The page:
AMD 2nd Generation Ryzen Threadripper 2970WX and 2920X Launch date

Discussion in 'Frontpage news' started by Hilbert Hagedoorn, Oct 5, 2018.

  1. Koniakki

    Koniakki Ancient Guru

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    Just curious as to why it's bad. Closest price wise is the 7940X at ~$1245 which the 2970WX offers 71.4% more cores for a 4.3% premium.

    Or 71.4% more cores, for 7.1% less if we go by msrp.
     
    Last edited: Oct 8, 2018
  2. Aura89

    Aura89 Ancient Guru

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    He's only comparing it to the price per core, similar to how people compare HDDs to price per GB. Since the 8-core 2700 is $299, that puts the per-core cost at $37.37, vs 24 core at $54.12

    It's really not a "fair" way to compare processors, since like with most things, the higher end you go, the more expensive it is, but that doesn't mean it's still not cheap for what it is. Imagine 2 years ago for 24 cores, would still have been something like $3000 or more.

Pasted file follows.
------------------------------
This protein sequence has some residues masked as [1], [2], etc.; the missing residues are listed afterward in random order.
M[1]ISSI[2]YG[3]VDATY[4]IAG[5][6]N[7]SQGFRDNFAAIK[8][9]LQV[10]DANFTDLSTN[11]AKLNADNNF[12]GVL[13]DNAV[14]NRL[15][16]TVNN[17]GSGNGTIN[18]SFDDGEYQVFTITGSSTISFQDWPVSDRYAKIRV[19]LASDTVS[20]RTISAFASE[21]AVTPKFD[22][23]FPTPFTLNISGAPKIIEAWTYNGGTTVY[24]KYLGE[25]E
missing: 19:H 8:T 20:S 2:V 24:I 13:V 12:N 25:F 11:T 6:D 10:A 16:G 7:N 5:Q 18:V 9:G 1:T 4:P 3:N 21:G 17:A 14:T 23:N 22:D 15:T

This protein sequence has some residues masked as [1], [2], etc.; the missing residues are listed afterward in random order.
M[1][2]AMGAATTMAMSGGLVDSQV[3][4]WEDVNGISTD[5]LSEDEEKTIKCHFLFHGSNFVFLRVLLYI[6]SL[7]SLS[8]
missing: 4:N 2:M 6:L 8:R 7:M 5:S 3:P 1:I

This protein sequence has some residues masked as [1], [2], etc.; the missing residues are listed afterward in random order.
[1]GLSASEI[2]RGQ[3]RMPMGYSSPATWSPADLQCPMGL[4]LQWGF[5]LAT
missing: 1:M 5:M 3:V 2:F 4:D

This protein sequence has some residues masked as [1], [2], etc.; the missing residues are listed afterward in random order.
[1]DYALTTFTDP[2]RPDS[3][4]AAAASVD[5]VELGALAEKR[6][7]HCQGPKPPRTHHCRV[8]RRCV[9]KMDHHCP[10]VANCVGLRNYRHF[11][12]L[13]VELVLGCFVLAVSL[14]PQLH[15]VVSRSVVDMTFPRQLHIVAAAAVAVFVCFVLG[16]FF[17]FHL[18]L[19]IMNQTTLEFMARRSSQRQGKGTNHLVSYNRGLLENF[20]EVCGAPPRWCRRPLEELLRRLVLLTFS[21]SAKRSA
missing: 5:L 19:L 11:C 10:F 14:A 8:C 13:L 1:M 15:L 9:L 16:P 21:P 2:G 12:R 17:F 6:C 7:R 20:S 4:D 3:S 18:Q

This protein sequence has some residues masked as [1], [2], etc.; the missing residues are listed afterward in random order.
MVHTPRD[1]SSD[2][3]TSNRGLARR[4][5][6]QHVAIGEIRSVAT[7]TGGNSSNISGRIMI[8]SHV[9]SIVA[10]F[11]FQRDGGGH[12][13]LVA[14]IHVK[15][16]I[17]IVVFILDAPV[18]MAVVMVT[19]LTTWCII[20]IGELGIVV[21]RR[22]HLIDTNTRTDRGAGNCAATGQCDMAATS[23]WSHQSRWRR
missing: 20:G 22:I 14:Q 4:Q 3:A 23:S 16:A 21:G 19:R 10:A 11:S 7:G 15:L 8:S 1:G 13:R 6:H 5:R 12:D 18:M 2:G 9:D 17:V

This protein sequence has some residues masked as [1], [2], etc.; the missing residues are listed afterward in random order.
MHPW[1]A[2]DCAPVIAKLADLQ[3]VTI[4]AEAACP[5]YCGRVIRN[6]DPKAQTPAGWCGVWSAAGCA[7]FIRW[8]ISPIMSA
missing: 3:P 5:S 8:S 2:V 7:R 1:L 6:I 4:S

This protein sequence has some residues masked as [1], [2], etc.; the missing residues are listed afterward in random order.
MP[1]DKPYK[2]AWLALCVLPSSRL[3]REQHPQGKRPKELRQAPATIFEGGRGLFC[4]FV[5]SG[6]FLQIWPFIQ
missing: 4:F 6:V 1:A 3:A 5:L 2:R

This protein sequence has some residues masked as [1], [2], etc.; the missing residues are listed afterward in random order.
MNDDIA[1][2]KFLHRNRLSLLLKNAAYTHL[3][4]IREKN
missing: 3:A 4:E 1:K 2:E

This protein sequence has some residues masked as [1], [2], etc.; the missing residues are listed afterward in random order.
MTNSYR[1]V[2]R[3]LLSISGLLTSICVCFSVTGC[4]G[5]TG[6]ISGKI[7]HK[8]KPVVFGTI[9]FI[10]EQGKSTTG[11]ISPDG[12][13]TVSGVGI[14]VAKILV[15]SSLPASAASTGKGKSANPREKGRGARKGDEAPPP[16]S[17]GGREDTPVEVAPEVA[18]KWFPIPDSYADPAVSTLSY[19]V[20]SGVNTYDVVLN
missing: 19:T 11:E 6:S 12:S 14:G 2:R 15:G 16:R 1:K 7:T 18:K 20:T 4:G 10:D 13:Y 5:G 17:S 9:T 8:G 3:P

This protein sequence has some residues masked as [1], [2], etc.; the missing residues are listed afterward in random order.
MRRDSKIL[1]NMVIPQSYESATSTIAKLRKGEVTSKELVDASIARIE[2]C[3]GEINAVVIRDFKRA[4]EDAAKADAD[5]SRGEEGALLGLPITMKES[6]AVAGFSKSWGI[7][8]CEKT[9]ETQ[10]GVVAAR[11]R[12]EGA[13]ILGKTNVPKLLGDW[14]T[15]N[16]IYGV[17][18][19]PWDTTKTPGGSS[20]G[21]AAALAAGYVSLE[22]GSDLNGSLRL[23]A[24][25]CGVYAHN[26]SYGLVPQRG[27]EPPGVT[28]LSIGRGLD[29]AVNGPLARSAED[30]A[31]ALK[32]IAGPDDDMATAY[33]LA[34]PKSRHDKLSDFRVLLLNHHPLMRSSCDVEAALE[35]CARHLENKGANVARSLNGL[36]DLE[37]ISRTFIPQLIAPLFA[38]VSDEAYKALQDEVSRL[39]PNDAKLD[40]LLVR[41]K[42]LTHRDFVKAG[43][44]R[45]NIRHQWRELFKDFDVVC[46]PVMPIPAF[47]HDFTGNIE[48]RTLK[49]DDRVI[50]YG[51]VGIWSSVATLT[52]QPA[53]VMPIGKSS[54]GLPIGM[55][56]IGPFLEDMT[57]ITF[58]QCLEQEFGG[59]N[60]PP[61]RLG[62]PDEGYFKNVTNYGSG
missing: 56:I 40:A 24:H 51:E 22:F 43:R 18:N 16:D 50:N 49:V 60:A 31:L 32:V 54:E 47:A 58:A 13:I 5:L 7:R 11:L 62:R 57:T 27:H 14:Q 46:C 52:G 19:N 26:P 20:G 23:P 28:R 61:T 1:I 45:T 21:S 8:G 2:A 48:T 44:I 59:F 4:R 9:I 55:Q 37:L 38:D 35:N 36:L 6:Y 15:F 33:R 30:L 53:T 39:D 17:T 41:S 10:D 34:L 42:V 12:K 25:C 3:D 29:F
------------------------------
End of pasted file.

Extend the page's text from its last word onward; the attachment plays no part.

I guess if we're only going on "cores" as a way to describe how badly something is priced or what is the best bang for your buck, then a GT 1050 (non-TI) @ $109 is a better bang for your buck GPU out then say the 1060, 1070 or 1080 there since it comes to $0.17 per core, vs $0.21 per core and higher for the 1060/1070/1080, and we should only consider the 1050 (non-TI) a good buy.

    Now if you could get two 12 core processors for $455 and stick them together and get 24 cores for $910, then yeah i'd say that $1299 for 24 cores would not be the wisest idea, since you could get the same for $910(same-ish price per core vs the 2700), but that's not the case. Effectively though he's saying the 24 core should cost $910 (or $899? if you want more retail-like prices)

    Personally, i don't see the problem with AMD charging a very small premium compared to their competitors for higher end products that they can't otherwise get for less.